Abstract 20232: Cdc42 Inhibits Tail Retraction in Migrating Endothelial Cells by Stabilizing Microtubules
During vascular branch morphogenesis, the leading tip cell must precisely control its tail retraction speed during migration in order to maintain its contact with stalk cells to prevent branch disintegration. To explore the molecular mechanisms underlying this fundamental process, we isolated endothelial cells from primitive capillaries formed during the differentiation of embryonic stem (ES) cells into embryoid bodies. These ES cell-derived endothelial cells are highly migratory and possess prominent lamellipodia/filopodia and a trailing edge. Our immunofluorescence study revealed for the first time that the polarity proteins Cdc42, Par-6, and protein kinase Ciota (PKCiota) are expressed in a bipolar pattern, accumulating at the trailing edge as well as the front protrusion of migrating cells. The trailing edge is also enriched with microtubule filaments. Expression of dominant negative Cdc42 or inhibition of PKCiota disassembles the microtubule filaments and causes tail retraction. Similarly, treatment of the cells with the microtubule-disrupting agent nocodazole also leads to the release of the trailing edge. By contrast, inhibition of Rho kinase (ROCK), a RhoA effector, with Y27632 prevents tail retraction. These results suggest that Cdc42-mediated microtubule stabilization antagonizes RhoA-dependent actomyosin contractions to inhibit tail retraction in migrating endothelial cells. This regulated tail retention may facilitate the formation of cell-cell junctions between tips cells and stalk cells, and thereby promote endothelial branch morphogenesis.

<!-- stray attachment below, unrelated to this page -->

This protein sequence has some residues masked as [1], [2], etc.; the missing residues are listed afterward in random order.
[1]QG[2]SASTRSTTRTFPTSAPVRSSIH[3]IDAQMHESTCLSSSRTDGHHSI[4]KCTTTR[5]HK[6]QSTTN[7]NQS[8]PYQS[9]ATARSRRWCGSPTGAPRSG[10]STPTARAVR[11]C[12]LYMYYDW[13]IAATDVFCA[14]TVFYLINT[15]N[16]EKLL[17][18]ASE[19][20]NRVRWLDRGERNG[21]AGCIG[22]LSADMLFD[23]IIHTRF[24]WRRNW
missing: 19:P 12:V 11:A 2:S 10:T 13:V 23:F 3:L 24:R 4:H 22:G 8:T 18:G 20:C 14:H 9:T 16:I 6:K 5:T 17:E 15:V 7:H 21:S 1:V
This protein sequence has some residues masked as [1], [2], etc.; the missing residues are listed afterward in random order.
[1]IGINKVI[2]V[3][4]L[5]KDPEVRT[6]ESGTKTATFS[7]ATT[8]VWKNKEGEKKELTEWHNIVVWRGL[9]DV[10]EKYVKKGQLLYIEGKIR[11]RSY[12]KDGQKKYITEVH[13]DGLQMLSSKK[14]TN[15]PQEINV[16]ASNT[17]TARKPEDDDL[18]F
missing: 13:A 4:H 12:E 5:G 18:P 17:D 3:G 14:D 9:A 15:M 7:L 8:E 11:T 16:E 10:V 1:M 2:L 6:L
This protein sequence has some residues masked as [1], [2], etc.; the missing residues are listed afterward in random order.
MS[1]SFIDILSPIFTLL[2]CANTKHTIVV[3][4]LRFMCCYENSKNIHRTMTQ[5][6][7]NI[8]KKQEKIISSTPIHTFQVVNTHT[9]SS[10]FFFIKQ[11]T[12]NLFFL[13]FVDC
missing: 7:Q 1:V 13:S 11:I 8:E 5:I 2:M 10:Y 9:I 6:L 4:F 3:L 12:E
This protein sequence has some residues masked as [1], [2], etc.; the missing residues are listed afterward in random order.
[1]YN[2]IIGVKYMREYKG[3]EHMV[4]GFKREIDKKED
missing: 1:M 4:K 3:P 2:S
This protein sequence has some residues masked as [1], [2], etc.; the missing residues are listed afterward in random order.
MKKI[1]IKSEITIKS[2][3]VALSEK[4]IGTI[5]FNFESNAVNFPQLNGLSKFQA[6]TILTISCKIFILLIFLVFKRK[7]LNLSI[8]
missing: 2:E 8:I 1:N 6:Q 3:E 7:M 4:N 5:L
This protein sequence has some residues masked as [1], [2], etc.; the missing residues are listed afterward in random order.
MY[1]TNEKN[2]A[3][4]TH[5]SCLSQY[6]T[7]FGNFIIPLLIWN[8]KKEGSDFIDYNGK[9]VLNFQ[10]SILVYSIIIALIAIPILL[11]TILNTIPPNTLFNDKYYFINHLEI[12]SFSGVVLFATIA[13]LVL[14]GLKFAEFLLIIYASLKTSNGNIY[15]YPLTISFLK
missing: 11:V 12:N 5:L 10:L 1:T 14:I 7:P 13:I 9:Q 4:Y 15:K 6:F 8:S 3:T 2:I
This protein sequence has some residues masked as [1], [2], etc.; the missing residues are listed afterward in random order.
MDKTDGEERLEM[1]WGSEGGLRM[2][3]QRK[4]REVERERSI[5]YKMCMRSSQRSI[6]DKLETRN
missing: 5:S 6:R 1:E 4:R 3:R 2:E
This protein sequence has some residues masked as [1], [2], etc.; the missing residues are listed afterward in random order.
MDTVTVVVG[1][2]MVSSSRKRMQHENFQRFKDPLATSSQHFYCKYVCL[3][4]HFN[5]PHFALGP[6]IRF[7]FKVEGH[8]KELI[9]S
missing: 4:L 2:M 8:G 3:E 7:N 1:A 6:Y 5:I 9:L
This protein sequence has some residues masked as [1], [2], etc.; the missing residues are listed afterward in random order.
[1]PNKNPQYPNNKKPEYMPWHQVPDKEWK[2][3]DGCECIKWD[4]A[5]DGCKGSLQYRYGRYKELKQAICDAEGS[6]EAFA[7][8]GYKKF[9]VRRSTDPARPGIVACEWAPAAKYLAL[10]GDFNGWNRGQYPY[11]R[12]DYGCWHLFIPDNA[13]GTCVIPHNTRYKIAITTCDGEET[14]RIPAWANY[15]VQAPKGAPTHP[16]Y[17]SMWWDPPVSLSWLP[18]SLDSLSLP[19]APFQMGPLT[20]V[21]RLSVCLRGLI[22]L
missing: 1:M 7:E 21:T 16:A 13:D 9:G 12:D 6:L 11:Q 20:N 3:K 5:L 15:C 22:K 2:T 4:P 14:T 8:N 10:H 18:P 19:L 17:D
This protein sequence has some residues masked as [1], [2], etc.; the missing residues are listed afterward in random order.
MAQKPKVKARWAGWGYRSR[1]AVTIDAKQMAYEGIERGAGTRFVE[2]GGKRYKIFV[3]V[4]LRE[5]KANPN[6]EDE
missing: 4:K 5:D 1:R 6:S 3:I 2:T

- © 2010 by American Heart Association, Inc.